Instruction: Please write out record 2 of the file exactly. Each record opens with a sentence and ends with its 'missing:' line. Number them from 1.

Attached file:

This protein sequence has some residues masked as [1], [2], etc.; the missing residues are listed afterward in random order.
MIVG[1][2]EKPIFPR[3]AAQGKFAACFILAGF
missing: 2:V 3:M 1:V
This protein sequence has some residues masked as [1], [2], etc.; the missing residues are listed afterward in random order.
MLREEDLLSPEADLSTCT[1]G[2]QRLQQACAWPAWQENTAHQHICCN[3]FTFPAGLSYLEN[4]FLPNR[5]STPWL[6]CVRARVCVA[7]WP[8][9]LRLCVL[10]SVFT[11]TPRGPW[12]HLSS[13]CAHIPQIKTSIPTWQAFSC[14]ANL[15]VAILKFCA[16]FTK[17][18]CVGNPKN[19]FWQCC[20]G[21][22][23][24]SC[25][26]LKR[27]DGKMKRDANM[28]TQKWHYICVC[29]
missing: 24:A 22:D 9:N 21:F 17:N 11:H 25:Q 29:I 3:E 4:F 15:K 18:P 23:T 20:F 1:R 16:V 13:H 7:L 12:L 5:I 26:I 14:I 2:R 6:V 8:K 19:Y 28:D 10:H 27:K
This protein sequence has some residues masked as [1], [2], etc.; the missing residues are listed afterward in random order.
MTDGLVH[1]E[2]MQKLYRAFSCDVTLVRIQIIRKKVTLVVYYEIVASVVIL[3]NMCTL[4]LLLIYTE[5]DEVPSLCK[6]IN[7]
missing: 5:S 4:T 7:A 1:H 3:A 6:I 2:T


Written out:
This protein sequence has some residues masked as [1], [2], etc.; the missing residues are listed afterward in random order.
MLREEDLLSPEADLSTCT[1]G[2]QRLQQACAWPAWQENTAHQHICCN[3]FTFPAGLSYLEN[4]FLPNR[5]STPWL[6]CVRARVCVA[7]WP[8][9]LRLCVL[10]SVFT[11]TPRGPW[12]HLSS[13]CAHIPQIKTSIPTWQAFSC[14]ANL[15]VAILKFCA[16]FTK[17][18]CVGNPKN[19]FWQCC[20]G[21][22][23][24]SC[25][26]LKR[27]DGKMKRDANM[28]TQKWHYICVC[29]
missing: 24:A 22:D 9:N 21:F 17:N 11:H 25:Q 29:I 3:E 4:F 15:K 18:P 23:T 20:F 1:R 16:V 13:H 7:L 12:L 5:I 26:I 14:I 2:R 6:V 8:K 19:Y 28:D 10:H 27:K